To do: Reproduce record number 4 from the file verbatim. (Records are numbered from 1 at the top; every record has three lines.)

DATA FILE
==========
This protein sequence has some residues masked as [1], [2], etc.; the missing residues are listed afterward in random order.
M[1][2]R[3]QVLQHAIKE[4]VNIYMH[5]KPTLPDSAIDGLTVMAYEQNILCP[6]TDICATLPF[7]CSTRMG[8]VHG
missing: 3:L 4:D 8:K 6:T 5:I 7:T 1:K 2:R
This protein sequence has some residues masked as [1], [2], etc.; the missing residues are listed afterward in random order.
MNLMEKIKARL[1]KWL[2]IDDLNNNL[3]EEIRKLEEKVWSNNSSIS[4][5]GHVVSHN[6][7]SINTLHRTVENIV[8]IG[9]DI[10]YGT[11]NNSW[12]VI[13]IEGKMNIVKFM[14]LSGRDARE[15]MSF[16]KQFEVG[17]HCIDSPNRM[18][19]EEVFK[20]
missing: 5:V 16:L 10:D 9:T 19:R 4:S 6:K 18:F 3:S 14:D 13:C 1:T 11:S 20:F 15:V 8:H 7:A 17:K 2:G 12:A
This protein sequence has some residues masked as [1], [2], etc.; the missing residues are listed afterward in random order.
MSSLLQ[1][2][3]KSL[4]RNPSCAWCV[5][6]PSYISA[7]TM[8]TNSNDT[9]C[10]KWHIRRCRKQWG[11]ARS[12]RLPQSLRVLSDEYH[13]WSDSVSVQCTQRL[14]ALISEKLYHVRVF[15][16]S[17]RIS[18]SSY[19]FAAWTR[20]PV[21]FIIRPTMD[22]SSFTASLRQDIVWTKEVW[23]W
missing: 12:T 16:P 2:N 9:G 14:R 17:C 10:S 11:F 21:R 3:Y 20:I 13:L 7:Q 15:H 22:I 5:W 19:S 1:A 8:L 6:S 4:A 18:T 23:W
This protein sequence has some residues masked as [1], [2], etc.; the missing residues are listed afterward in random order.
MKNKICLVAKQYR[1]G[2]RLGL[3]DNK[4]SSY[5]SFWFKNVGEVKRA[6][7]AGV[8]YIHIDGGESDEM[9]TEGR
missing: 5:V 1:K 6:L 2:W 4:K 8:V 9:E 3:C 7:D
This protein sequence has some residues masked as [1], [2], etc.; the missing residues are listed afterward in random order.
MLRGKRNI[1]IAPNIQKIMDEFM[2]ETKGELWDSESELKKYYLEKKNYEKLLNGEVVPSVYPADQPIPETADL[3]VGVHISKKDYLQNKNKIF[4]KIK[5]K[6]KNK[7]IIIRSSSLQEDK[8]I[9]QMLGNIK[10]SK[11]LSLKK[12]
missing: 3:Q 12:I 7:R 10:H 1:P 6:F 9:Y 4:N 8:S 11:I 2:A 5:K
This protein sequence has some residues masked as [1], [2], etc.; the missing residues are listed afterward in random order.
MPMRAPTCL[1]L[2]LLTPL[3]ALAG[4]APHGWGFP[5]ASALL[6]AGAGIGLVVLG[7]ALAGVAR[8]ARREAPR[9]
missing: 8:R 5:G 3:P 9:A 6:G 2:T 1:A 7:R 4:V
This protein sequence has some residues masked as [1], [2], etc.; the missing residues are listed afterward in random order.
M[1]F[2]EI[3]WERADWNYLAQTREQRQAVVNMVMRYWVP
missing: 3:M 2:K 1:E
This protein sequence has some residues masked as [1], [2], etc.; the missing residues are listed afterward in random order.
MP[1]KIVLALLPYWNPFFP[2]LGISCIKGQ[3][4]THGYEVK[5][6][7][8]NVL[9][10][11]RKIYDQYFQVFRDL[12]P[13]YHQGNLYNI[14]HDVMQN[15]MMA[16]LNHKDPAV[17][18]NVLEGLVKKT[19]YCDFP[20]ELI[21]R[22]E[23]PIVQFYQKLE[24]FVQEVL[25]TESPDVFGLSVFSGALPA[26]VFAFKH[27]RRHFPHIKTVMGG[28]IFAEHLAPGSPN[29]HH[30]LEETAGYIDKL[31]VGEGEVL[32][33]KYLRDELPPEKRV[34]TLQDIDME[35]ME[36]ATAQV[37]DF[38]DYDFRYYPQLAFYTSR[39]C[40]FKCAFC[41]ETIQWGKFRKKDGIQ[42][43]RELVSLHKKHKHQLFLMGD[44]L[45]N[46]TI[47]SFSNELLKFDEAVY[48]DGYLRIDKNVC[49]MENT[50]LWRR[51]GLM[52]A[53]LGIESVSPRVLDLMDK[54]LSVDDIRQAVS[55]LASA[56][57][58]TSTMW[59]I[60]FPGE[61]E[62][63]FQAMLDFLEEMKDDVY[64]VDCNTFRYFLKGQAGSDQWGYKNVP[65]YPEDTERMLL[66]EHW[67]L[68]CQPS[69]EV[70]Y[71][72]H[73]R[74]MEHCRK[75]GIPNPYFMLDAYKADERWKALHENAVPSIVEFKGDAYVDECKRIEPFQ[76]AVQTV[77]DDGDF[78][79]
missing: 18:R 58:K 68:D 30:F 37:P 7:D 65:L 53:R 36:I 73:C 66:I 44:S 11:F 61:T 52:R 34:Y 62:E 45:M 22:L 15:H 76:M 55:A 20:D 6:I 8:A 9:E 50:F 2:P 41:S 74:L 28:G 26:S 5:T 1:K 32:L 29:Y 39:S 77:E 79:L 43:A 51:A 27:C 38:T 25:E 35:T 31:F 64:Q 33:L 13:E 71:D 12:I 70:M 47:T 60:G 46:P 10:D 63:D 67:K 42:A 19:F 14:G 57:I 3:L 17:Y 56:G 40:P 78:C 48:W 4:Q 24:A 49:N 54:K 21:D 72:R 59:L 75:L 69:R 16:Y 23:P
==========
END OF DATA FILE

This protein sequence has some residues masked as [1], [2], etc.; the missing residues are listed afterward in random order.
MKNKICLVAKQYR[1]G[2]RLGL[3]DNK[4]SSY[5]SFWFKNVGEVKRA[6][7]AGV[8]YIHIDGGESDEM[9]TEGR
missing: 5:V 1:K 6:L 2:W 4:K 8:V 9:E 3:C 7:D